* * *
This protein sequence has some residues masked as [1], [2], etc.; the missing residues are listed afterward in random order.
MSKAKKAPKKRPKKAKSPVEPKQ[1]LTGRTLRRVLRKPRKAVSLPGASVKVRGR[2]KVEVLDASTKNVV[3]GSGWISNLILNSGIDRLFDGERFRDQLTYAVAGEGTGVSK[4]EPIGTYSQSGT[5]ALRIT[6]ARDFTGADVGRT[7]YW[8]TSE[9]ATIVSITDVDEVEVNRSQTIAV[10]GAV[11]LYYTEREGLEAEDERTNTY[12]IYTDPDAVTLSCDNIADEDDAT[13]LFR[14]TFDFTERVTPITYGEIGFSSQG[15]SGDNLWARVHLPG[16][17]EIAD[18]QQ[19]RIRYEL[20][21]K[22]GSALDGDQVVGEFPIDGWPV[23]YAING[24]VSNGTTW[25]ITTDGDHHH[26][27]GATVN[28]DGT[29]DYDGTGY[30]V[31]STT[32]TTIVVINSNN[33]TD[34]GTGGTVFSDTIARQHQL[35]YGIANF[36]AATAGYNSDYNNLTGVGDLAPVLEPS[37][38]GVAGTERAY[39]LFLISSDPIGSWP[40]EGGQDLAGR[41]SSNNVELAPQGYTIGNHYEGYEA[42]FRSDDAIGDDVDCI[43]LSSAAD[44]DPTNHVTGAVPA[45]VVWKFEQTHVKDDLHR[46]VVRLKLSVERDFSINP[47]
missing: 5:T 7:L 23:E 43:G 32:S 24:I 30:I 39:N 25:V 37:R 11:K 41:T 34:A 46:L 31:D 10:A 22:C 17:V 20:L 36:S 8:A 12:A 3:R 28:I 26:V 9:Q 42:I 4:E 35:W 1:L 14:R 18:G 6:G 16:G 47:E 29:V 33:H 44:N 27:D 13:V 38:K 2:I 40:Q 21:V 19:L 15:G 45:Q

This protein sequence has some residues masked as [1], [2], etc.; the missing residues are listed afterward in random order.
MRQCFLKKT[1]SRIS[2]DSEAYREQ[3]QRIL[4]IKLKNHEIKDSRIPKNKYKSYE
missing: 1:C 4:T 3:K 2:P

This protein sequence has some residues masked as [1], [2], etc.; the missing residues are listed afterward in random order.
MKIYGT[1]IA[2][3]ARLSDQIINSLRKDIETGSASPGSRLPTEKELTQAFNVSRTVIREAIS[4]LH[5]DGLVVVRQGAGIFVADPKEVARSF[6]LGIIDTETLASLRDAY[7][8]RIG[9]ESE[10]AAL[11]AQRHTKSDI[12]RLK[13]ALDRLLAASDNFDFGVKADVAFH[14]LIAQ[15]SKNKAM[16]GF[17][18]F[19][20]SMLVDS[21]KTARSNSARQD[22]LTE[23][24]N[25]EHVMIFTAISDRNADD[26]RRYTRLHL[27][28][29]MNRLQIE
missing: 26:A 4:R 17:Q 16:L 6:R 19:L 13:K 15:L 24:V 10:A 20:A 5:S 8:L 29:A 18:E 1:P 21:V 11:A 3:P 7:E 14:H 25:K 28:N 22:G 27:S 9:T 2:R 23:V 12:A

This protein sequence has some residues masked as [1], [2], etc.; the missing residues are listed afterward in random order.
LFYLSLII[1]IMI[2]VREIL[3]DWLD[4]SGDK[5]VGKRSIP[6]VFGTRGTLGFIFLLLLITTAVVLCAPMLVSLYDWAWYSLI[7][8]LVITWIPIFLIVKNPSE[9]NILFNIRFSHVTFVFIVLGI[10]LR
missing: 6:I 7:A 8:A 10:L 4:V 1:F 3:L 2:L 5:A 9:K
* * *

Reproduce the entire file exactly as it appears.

This protein sequence has some residues masked as [1], [2], etc.; the missing residues are listed afterward in random order.
MSKAKKAPKKRPKKAKSPVEPKQ[1]LTGRTLRRVLRKPRKAVSLPGASVKVRGR[2]KVEVLDASTKNVV[3]GSGWISNLILNSGIDRLFDGERFRDQLTYAVAGEGTGVSK[4]EPIGTYSQSGT[5]ALRIT[6]ARDFTGADVGRT[7]YW[8]TSE[9]ATIVSITDVDEVEVNRSQTIAV[10]GAV[11]LYYTEREGLEAEDERTNTY[12]IYTDPDAVTLSCDNIADEDDAT[13]LFR[14]TFDFTERVTPITYGEIGFSSQG[15]SGDNLWARVHLPG[16][17]EIAD[18]QQ[19]RIRYEL[20][21]K[22]GSALDGDQVVGEFPIDGWPV[23]YAING[24]VSNGTTW[25]ITTDGDHHH[26][27]GATVN[28]DGT[29]DYDGTGY[30]V[31]STT[32]TTIVVINSNN[33]TD[34]GTGGTVFSDTIARQHQL[35]YGIANF[36]AATAGYNSDYNNLTGVGDLAPVLEPS[37][38]GVAGTERAY[39]LFLISSDPIGSWP[40]EGGQDLAGR[41]SSNNVELAPQGYTIGNHYEGYEA[42]FRSDDAIGDDVDCI[43]LSSAAD[44]DPTNHVTGAVPA[45]VVWKFEQTHVKDDLHR[46]VVRLKLSVERDFSINP[47]
missing: 5:T 7:L 23:E 43:G 32:S 24:I 30:I 39:N 25:V 37:R 11:K 41:T 34:A 46:L 31:D 10:A 22:C 17:V 20:L 36:S 8:A 12:A 3:R 28:I 26:V 9:Q 42:I 4:E 35:W 1:L 14:R 18:G 6:G 16:G 47:E 29:V 33:H 44:N 27:D 13:V 38:K 2:I 40:Q 21:V 19:L 15:G 45:Q

This protein sequence has some residues masked as [1], [2], etc.; the missing residues are listed afterward in random order.
MRQCFLKKT[1]SRIS[2]DSEAYREQ[3]QRIL[4]IKLKNHEIKDSRIPKNKYKSYE
missing: 1:C 4:T 3:K 2:P

This protein sequence has some residues masked as [1], [2], etc.; the missing residues are listed afterward in random order.
MKIYGT[1]IA[2][3]ARLSDQIINSLRKDIETGSASPGSRLPTEKELTQAFNVSRTVIREAIS[4]LH[5]DGLVVVRQGAGIFVADPKEVARSF[6]LGIIDTETLASLRDAY[7][8]RIG[9]ESE[10]AAL[11]AQRHTKSDI[12]RLK[13]ALDRLLAASDNFDFGVKADVAFH[14]LIAQ[15]SKNKAM[16]GF[17][18]F[19][20]SMLVDS[21]KTARSNSARQD[22]LTE[23][24]N[25]EHVMIFTAISDRNADD[26]RRYTRLHL[27][28][29]MNRLQIE
missing: 26:A 4:R 17:Q 16:L 6:R 19:L 13:K 15:L 24:V 10:A 20:A 5:S 8:L 29:A 18:E 1:P 21:V 11:A 3:P 7:E 14:H 25:K 28:N 22:G 27:S 9:T 2:R 23:V 12:A

This protein sequence has some residues masked as [1], [2], etc.; the missing residues are listed afterward in random order.
LFYLSLII[1]IMI[2]VREIL[3]DWLD[4]SGDK[5]VGKRSIP[6]VFGTRGTLGFIFLLLLITTAVVLCAPMLVSLYDWAWYSLI[7][8]LVITWIPIFLIVKNPSE[9]NILFNIRFSHVTFVFIVLGI[10]LR
missing: 6:I 7:A 8:A 10:L 4:V 1:F 3:L 2:L 5:A 9:K